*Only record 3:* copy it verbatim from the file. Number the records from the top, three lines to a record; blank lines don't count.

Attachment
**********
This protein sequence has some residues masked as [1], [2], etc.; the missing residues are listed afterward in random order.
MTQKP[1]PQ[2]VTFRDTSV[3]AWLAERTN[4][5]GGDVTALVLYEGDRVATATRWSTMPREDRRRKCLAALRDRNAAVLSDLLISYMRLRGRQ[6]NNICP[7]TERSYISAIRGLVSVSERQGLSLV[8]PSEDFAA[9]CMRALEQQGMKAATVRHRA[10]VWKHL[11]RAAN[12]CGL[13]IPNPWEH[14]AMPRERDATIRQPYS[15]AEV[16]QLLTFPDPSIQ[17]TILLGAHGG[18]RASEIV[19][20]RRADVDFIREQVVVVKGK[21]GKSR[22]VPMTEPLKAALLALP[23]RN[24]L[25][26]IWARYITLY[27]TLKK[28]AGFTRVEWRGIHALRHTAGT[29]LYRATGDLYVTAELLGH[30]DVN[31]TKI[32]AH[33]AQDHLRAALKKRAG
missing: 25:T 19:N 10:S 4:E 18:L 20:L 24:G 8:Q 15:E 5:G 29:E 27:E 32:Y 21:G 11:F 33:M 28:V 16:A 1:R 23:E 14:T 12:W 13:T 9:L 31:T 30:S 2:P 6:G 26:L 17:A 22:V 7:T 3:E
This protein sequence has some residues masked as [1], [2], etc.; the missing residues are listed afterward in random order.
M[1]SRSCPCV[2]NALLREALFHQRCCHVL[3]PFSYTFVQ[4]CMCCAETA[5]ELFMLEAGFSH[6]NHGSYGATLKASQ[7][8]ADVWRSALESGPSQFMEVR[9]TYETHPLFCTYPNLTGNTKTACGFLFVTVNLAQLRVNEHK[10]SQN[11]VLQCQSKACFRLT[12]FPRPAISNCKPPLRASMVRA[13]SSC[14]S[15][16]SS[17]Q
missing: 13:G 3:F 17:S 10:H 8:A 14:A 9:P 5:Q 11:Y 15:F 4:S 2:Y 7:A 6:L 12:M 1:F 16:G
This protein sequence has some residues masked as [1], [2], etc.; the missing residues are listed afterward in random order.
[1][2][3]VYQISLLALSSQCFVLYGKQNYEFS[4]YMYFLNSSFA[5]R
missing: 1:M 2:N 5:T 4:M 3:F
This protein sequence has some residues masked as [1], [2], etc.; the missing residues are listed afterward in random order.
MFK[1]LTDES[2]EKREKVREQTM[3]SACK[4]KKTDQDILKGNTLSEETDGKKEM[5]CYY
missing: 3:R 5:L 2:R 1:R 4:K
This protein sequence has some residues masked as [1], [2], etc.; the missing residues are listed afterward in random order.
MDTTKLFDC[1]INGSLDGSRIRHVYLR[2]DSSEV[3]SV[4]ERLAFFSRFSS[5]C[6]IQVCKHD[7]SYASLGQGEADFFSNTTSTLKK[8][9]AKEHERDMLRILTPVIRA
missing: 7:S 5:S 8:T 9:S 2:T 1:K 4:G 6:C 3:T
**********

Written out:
This protein sequence has some residues masked as [1], [2], etc.; the missing residues are listed afterward in random order.
[1][2][3]VYQISLLALSSQCFVLYGKQNYEFS[4]YMYFLNSSFA[5]R
missing: 1:M 2:N 5:T 4:M 3:F